I Was Wrong, But God Made Me Right.

1 Timothy 1:12-20

But God had mercy on me so that Christ Jesus could use me as a prime example of his great patience with even the worst sinners. Then others will realize that they, too, can believe in him and receive eternal life. – 1 Timothy 1:16 NLT

Paul understood what it was like to have a strong opinion about something. He also knew that passion and zeal did not make someone right. The individuals who were negatively influencing the believers in Ephesus and causing problems for Timothy were all convinced that they were right. Paul describes them as wanting "to be known as teachers of the law of Moses, but they don’t know what they are talking about, even though they speak so confidently" (1 Timothy 1:7 NLT). At one time, Paul had been much like them. He had been an expert in the law and a Pharisee. He described himself as "a Jew, born in Tarsus, a city in Cilicia, and I was brought up and educated here in Jerusalem under Gamaliel. As his student, I was carefully trained in our Jewish laws and customs. I became very zealous to honor God in everything I did, just like all of you today" (Acts 26:3 NLT). In his mind, all that he had done during that time in his life was done so to honor God. He did what he did with confidence and a clear conscience, including blaspheming the name of Christ and persecuting the people of God. But as Paul looked back on his life, he recognized that it all had been done "in ignorance and unbelief" (1 Timothy 1:13 NLT).

So what's Paul's point? He wants Timothy to know that even those individuals who are causing confusion and conflict within the church in Ephesus are not hopeless cases. They are not lost causes. If God could extend mercy and grace to Paul, He can certainly do the same with those who "have turned away from these things and spend their time in meaningless discussions" (1 Timothy 1:6 NLT). It seems that Paul is attempting to encourage Timothy to trust in the grace and mercy of God in the midst of all that he was facing. God had been able to take a man like Paul, known as Saul in those days, and miraculously change his heart and his life through an encounter with His Son, Jesus Christ. Saul had met Christ on the road to Damascus and had never been the same again. "Oh, how generous and gracious our Lord was! He filled me with the faith and love that come from Christ Jesus" (1 Timothy 1:14 NLT). Paul reminds his young disciple that "Christ Jesus came into the world to save sinners” (1 Timothy 1:15 NLT), and he classifies himself as "the worst of them all!" But God had mercy. God extended grace. Paul's life had not been beyond the reach of God. His life had not been too far gone for Jesus to transform. He had not been irredeemable. Paul's life had become "a prime example of his great patience with even the worst sinners. Then others will realize that they, too, can believe in him and receive eternal life" (1 Timothy 1:16b NLT).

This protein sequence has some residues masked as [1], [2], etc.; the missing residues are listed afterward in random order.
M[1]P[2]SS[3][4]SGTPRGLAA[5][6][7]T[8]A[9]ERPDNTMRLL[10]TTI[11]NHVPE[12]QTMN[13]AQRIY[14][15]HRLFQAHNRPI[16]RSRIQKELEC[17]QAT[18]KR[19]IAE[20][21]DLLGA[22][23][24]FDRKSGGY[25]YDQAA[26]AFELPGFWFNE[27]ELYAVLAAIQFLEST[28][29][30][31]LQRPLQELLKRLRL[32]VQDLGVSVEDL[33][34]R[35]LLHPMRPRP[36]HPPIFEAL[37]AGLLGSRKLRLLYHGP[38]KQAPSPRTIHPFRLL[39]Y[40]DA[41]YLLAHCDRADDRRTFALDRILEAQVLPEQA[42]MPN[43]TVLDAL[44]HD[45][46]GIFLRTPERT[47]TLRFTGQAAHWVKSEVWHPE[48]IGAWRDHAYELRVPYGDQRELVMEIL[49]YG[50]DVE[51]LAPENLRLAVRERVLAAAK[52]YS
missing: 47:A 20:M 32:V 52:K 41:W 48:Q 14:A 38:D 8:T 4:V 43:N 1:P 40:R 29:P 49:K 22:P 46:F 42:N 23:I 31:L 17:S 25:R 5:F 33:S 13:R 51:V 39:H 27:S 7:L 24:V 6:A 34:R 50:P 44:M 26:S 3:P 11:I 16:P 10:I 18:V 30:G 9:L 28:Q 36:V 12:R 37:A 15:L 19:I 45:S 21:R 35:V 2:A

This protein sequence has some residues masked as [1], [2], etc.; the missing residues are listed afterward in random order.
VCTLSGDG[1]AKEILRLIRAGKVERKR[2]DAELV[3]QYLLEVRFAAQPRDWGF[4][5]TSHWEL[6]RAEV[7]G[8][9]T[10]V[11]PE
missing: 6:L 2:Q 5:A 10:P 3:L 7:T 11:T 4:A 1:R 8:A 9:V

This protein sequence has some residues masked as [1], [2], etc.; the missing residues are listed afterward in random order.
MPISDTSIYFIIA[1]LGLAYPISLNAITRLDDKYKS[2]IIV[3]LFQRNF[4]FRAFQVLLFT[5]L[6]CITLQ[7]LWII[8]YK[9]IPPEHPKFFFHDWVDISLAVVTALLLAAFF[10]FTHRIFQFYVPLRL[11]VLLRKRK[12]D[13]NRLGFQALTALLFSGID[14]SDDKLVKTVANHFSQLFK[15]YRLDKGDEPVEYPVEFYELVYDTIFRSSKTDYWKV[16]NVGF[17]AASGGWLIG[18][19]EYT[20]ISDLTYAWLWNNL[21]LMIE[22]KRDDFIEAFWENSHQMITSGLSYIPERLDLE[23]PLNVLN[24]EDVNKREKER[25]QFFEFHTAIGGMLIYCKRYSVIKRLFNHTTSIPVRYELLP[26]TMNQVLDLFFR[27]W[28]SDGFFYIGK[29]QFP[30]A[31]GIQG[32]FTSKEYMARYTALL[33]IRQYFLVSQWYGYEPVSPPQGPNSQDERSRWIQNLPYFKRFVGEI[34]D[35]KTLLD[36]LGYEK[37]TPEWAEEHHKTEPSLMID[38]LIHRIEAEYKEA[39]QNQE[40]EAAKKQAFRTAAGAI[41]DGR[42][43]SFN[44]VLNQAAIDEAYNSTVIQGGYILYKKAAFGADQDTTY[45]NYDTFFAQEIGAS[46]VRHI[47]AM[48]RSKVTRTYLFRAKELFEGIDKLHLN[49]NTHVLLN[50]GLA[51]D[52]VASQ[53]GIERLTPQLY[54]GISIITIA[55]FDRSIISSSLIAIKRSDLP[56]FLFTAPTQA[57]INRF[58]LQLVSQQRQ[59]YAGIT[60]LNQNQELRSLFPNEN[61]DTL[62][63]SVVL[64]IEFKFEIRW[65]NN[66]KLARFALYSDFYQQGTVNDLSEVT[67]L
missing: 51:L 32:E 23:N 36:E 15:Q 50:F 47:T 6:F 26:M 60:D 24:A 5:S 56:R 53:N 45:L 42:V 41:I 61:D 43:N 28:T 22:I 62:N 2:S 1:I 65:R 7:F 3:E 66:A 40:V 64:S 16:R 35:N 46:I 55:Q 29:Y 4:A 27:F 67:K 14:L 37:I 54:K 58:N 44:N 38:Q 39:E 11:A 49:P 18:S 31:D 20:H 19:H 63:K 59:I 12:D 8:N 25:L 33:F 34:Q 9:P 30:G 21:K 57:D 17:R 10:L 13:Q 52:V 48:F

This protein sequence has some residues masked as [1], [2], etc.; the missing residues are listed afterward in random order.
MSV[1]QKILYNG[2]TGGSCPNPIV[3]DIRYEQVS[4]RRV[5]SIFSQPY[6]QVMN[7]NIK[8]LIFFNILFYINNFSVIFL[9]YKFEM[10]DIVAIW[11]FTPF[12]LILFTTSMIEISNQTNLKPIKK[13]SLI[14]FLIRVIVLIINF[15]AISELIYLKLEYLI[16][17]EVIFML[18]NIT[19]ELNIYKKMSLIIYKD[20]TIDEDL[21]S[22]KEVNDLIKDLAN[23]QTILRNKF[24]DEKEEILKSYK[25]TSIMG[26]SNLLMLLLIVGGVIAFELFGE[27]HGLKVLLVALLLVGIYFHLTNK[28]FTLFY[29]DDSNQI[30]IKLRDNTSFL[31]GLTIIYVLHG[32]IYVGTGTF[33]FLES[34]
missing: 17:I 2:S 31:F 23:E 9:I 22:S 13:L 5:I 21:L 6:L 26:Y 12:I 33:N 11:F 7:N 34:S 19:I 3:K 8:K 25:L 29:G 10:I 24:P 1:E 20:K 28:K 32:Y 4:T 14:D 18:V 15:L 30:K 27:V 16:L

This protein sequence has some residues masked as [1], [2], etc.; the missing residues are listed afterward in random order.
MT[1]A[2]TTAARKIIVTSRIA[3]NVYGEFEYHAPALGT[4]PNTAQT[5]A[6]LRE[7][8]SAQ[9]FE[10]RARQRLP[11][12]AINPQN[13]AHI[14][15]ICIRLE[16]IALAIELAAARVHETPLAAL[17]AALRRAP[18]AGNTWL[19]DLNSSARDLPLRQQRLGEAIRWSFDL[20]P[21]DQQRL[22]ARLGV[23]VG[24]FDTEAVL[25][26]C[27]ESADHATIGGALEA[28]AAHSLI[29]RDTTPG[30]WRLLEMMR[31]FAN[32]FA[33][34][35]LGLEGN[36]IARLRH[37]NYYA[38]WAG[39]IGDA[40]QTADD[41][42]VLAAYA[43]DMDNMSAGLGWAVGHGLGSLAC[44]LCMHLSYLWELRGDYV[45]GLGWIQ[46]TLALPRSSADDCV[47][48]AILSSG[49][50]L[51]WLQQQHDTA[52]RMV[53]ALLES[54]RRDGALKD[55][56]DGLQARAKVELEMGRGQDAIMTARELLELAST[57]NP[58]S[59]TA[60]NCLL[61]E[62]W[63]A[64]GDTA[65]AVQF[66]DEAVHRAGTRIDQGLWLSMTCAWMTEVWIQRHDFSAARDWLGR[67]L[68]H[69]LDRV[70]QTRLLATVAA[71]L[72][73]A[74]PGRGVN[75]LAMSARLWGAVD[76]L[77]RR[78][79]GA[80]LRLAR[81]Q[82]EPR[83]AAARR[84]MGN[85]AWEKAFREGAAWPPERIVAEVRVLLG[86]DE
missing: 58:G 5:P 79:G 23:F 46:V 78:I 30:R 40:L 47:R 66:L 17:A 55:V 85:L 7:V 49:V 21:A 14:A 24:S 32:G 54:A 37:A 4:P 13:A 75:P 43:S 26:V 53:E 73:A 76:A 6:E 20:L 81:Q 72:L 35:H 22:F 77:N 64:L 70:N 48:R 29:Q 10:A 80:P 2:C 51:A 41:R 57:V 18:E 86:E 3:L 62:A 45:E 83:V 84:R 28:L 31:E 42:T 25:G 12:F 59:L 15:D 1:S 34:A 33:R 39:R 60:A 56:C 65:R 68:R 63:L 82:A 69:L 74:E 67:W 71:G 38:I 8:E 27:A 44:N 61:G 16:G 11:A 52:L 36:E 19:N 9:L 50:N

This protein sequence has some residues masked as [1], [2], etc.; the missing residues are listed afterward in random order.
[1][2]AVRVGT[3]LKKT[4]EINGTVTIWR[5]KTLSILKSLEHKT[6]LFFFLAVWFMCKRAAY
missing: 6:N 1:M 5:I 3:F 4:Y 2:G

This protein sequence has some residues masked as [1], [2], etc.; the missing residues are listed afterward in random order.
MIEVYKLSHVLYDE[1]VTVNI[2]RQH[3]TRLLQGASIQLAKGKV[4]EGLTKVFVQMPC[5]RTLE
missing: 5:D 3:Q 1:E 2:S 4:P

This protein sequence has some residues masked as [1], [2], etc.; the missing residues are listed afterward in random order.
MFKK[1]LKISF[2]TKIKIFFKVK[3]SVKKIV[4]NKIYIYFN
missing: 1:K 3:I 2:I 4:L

Paul gave Timothy a timely reminder: "All honor and glory to God forever and ever! He is the eternal King, the unseen one who never dies; he alone is God" (1 Timothy 1:17 NLT). He was never to lose sight of that fact – in spite of all the opposition, confusion, setbacks, false teachers, uncommitted congregants, limited converts, and trying circumstances. He gave Timothy one simple directive: "Cling to your faith in Christ, and keep your conscience clear" (1 Timothy 1:19 NLT). Faith in what? Faith in Christ. Jesus Christ was the one who had made it possible for men to be made right with God. He was the one who provided redemption and restoration with the Father. It was through Him that all men have access to God's incredible mercy, grace, power, presence, and provision. Paul wanted Timothy to remain faithful to Christ and faithfully fulfill his work as God's minister of the Gospel. Some had failed to do so and Paul used them as an example and a warning.  Hymenaeus and Alexander, evidently believers and members of the local fellowship there in Ephesus, had not remained faithful to Christ. They had violated their consciences, somehow disobeying what they knew to be true and right and, as a result, had shipwrecked their faith. Their lives were spiritually "on the rocks," out of commission and under God's discipline. Faithfulness is the key to preventing spiritual failure. God was going to use Timothy in a powerful way, but Timothy had to remain faithful to Christ and focused on God's power to extend grace and mercy to all, and redeem even the worst of sinners. Timothy's God was still on His throne. The same Christ who had taken Saul of Tarsus and transformed him into Paul the apostle, was working in the city of Ephesus. He's working in our city as well. So we must remain faithful.

Father, like Timothy, we sometimes face opposition and find ourselves tempted to give in or even give up. But Your plan is unstoppable. Your grace and mercy are without limit. We just need to remain faithful to Your Son and dependent upon Your power. There is no situation so difficult or individual so sinful that You cannot remedy or redeem. Keep us focused on You, not our circumstances. Amen.